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Meister prepared for year two as North Tama secondary principal

August 30, 2019
CJ Eilers - Editor (cjeilers@traerstarclipper.com) , Traer Star-Clipper

Andrew Meister had heard much about North Tama for several years before being hired as Secondary Principal last year. His wife, Maegan, serves as the school district's curriculum director and would converse with Meister about everything from the community to the staff.

"We'd talk about how everything was going at the school and she'd talk a lot about how great the people are," Meister said. "She was always excited to do her job and it showed when came home at talked about North Tama."

When previous Principal Paul Rea accepted a similar position at Jesup High School, Meister was among the applicants for the open administration position. Meister's resume included AEA 267 Special School before moving on to the Waterloo West School District after the closing of the former. He has worked as a special education instructor and transition coach, also coaching baseball for the Warhawks. With a list of "desired qualifications" from faculty and staff in hand, Superintendent David Hill narrowed down three candidates for interviews with panels made of teachers, school board members and community members. Meister would be selected and began his duties as principal in July of 2018.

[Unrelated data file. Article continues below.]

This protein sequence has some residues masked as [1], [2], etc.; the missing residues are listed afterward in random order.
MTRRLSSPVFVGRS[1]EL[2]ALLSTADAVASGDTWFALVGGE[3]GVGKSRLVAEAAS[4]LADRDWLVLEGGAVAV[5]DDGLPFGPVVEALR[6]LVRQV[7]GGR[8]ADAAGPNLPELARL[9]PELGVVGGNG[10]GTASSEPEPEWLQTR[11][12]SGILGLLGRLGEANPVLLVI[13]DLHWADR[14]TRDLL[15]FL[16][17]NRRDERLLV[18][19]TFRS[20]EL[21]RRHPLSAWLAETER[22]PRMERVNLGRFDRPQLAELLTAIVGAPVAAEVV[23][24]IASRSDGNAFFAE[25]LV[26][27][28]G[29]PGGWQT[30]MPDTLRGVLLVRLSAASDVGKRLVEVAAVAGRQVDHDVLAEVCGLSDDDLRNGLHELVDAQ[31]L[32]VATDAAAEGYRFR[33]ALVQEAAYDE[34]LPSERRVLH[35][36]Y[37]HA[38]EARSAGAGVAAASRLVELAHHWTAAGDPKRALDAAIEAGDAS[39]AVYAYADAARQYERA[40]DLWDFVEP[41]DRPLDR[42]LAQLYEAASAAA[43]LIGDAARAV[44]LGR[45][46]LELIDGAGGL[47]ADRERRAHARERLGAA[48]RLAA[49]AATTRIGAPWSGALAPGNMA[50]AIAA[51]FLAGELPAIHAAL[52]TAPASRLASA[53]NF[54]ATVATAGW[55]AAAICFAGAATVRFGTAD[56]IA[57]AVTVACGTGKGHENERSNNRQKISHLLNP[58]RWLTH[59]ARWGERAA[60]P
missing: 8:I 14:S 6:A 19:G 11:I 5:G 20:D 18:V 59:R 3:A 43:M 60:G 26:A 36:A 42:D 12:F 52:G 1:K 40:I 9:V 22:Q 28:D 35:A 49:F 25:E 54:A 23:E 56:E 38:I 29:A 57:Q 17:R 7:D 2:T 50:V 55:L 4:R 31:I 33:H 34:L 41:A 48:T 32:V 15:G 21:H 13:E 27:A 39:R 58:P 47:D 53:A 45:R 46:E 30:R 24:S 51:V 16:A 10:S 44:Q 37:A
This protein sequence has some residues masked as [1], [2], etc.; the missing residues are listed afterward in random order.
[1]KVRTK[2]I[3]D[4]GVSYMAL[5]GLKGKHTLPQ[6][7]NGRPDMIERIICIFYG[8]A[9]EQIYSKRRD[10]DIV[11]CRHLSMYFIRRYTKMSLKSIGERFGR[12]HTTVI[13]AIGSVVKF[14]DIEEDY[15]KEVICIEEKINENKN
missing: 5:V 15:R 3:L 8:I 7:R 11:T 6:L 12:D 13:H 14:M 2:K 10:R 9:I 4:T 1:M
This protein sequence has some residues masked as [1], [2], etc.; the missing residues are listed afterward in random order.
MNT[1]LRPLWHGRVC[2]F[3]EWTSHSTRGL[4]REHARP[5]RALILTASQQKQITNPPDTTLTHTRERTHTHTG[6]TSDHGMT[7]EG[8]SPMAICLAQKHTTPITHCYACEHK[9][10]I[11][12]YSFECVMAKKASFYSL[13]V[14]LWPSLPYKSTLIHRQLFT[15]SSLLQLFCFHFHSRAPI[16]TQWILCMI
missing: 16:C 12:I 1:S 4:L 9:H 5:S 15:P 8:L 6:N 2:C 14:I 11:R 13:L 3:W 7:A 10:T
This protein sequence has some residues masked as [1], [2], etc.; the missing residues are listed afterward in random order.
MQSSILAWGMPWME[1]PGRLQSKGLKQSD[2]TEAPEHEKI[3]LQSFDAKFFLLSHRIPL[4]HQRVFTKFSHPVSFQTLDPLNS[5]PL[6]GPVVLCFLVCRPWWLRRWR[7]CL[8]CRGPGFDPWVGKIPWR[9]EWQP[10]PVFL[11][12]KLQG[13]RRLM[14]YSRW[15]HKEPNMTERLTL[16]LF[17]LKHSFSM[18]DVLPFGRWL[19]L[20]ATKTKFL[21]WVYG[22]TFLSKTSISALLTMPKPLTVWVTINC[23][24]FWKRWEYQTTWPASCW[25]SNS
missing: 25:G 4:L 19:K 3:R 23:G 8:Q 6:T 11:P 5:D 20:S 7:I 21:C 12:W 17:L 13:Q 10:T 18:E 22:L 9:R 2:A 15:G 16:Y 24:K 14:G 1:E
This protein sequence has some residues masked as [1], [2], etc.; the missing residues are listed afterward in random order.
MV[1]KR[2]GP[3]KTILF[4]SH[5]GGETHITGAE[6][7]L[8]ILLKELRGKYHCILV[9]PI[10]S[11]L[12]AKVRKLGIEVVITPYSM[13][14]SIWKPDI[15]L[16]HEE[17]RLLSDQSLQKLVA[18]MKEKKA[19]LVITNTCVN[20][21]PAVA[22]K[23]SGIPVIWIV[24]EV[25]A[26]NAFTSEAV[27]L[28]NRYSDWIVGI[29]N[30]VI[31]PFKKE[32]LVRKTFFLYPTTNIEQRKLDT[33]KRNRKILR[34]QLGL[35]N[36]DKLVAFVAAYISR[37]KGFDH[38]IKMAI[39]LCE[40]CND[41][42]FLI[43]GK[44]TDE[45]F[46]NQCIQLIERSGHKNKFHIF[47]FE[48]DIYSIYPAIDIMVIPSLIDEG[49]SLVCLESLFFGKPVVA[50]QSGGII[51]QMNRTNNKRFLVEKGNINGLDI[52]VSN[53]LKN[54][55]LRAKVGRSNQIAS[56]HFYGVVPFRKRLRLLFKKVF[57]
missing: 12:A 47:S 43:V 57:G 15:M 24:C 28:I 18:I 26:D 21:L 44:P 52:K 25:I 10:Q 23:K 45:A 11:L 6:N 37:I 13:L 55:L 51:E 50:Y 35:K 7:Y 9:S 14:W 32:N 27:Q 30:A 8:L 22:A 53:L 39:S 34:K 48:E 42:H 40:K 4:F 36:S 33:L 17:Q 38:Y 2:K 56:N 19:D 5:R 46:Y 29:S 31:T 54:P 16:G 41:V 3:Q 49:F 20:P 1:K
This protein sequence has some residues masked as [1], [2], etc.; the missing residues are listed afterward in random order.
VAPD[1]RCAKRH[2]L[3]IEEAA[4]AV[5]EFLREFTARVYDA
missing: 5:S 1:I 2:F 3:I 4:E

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7-12 Secondary Principal Andrew Meister recently completed his first year with North Tama and is ready to take on his second year as an administrator.

From then on for the new Principal and Athletic Director, the 2018-19 school year consisted of meeting junior high and high school students, working with teachers on a daily basis, attending games and getting to know the community.

"I definitely realized in my first year just how awesome North Tama is," Meister said. "It has phenomenal people, the community has a ton of pride in the school and we have amazing educators in the building. Everyone has a passion here and I'm happy to support the great things going on here."

During his first year at North Tama, the school continue to run programs from last year and immediate changes were not made as Meister worked to grow comfortable in his new role. North Tama continued to partner with Hawkeye Community College to provide college-level courses in a "friendly, comfortable environment" at the school through the ICN room.

"When you go from a large school district to a small one, you have to get used to the different processes and what makes things tick," Meister said. "It was a learning curve for me. Once you get your feet on the ground, you remember if you're making good decisions by way of kids, you're going to be right side up."

During his first year as Athletic Director, Meister watched as the Redhawks achieved success each of the four seasons, including the football program returning to the State playoffs for the first time since 2012, the volleyball team winning 26 games, four track events qualifying for State, and the baseball program repeating as division champions.